Saturday, March 29, 2014

Smelly Plant(s) of the Month: Basil(s)

Ocimum basilicum has so many varieties it makes my head spin. Each variety has a distinctive leaf type and scent profile. Most are annuals, or are grown as such. I've heard that basil can be grown here as a perennial, but my experience says "annual". Maybe in the true tropics, it grows all year.

For the last several years, I grew only Thai Basil (var. thyrsiflora). This year, I got hold of some Lime Basil seeds, which can be hard to find. I also found Spicy Globe Basil, Columnar Basil, and Cinnamon Basil. They are all growing beautifully and my cooking has really gone up a notch as a result. Here is the gallery:
Lime Basil has a gorgeous olfactory profile: a low hum of sweet basil, with a massive hit of lemon verbena and key lime peel on top (courtesy of citral and limonene). The flavor is citrusy. The leaves are smaller and more tender than with ordinary Sweet Basil. It's very easy to grow from seed and fairly tough against pests.
Cinnamon Basil is much more like Sweet Basil in flavor and scent. It does have a spicy kick reminiscent of cinnamon leaves (not bark). It's a fun alternative to Sweet Basil.
Spicy Globe Basil has rounded tufts of small, very tender leaves and stems. There is a mild basil flavor with a peppery kick to it. Lovely in salads and veggie stir fry. I find it a little too delicate for heavy cooking.
Columnar Basil is a very robust, sturdy basil with spicy tones of clove and allspice. It's easy to grow in a container because of its columnar shape; it never sprawls around the pot like Sweet Basil. It seems tougher than Sweet Basil against pests, also. The leaves can be used raw or cooked.

All the basils need plenty of sun and water. Here in Zone 9 (subtropical), they need refuge from direct afternoon sun and heat. I keep them in a west-facing, covered patio, and in a north-facing alcove. That way they get either direct, cool morning sun, or indirect afternoon sun. I water daily and use a well-draining soil, but their schedule will depend on your climate zone and soil type. I use a general fertilizer once a week. They'll flower in late summer (harvest and save the seeds for next season!), then die back in November or December.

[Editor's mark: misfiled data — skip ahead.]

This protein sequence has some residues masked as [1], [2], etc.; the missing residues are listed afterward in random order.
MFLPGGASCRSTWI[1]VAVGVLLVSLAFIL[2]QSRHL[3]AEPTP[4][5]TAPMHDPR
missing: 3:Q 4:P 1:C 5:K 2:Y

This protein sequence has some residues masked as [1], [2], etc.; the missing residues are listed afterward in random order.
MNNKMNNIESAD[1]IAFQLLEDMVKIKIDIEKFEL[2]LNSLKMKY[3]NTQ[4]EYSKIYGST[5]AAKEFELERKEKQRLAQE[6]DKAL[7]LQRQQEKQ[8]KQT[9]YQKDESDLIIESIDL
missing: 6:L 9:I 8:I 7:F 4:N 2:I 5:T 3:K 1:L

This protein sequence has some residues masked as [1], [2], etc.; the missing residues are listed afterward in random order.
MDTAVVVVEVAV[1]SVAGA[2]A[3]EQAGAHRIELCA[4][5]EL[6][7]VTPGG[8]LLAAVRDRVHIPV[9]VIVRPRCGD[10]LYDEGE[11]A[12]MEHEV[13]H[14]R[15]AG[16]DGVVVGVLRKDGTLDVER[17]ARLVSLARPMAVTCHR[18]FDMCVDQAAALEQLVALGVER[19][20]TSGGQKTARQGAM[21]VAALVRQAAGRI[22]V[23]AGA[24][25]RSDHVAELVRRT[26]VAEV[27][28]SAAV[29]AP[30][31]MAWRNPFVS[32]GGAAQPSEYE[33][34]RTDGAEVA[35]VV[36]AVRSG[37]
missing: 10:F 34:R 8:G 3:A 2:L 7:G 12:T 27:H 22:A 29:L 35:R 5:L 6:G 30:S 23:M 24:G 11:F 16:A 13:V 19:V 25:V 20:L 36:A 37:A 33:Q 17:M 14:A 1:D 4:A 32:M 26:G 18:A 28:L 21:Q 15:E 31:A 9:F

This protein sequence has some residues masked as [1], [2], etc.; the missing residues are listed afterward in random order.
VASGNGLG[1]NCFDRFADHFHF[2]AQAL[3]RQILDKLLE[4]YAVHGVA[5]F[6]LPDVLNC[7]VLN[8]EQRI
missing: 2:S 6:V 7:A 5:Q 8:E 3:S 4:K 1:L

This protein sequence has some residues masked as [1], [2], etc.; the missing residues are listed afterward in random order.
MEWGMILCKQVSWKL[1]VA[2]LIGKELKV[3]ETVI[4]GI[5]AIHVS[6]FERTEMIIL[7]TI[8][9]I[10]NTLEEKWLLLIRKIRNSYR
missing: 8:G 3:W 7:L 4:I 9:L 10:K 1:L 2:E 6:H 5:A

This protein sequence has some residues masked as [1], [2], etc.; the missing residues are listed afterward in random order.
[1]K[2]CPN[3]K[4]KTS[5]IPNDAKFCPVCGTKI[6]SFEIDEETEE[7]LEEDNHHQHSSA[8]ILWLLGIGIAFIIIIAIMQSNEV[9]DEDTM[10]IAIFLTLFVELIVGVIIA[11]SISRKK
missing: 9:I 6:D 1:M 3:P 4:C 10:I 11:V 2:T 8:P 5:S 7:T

Thursday, March 27, 2014


It bloomed!
Lots of water, extra fertilizer, and a sun shade when necessary made the difference. My first dahlias! What firsts are you trying this spring?

Sunday, March 23, 2014

Officially Insane Gardener Update: Dahlia Blooms!

They said it couldn't be done, no one grows dahlias on a sand dune...ha!
They may not be "dinner plate" size, but they sure are beautiful!
Everyday, a little stronger....
Keep going!
If they say it can't be done, prove them wrong.... (or in Kamina's words, "Go beyond the impossible and kick reason to the curb!")

Saturday, March 22, 2014

Another Tillie Portrait and a Dragonfly

I'm busy with a meditation and Reiki weekend for the next two days, but I have a couple things to share. First, another Tillie portrait! This one is full bloom, what a sight. It's always poignant to see a Tillie bloom, because they only do this once. After that, they give all their energy to their pups, which then bloom in their own time. So the flowers are very special indeed, and deserve a portrait:
During a work break this week, I saw the most amazing emerald dragonfly (Order Odonata) perched on one of my Schefflera trees.
Our modern dragonflies have wingspans of around 5-7cm, but back in the Paleozoic, there was so much oxygen that dragonflies could grow much larger; fossils have been found that show dragonflies could reach a 50cm wingspan. I'm not sure I'd want to find that guy perching on my Shefflera!

Tuesday, March 18, 2014

Chef Riccardo's Taste of the Garden: Herbed Fish With Olives

For those participating in Lent, and for pescatarians in general, Chef Riccardo has created a wonderful herbed fish dish. It takes only a few minutes to prepare, 20 minutes to bake, and is extremely healthy and low-calorie. When I made it last week at my house, it was gone in less than 5 minutes. Hmm...25 minutes of effort on my part, 5 minutes of effort for my guests. Doesn't seem fair somehow.... Anyway, here it is!

1 sea bream already cleaned (about 800 g), or black sea bass or tilapia fillets.
the filtered juice of 1 lemon
2 tablespoons of dried Provencal herbs and chopped fresh herbs (rosemary, basil, thyme, savory, marjoram)
2 cloves of garlic
100 g black olives
1 bay leaf
some parsley
2 tablespoons extra virgin olive oil

Some key ingredients: Extra Virgin Olive Oil, dried herbs, fresh herbs, garlic, and black olives.

Wash the sea bream (or black sea bass or tilapia fillets), passing it under cold running water. Pat dry. Place the fish in a large dish and sprinkle it with lemon juice, salt, and pepper outside and inside, then sprinkle with the herbs. Peel the garlic and chop coarsely.
Preheat the oven to 200 °C (400F). Pour a tablespoon of olive oil in the bottom of an oval baking dish and arrange the fish; drizzle with the remaining oil, add the black olives,  chopped garlic, and bay leaf.
Bake for about 20 minutes, then serve the fish on the table directly from the pan, garnished with some parsley. 

The finished dish: Herbed Fish With Olives
I'm going to be making this once a week, it's so healthy and delicious. Thank you, Chef Riccardo!
Note: For those folk who want to use only healthy, sustainably caught fish in their recipes, here is a great resource that I use constantly, Seafood Watch.

Sunday, March 16, 2014

One Crazy Gardener: Growing Dahlias on a Sand Dune

Last  year I Toed the Line...I grew Russian Mammoth Sunflowers on my sand dune. Granted, they were not mammoths. The largest bloom was only 20cm in diameter, and the tallest plant only 100cm tall. But against all odds, they did survive, and they were beautiful....
Sunflower: Cross Process, MR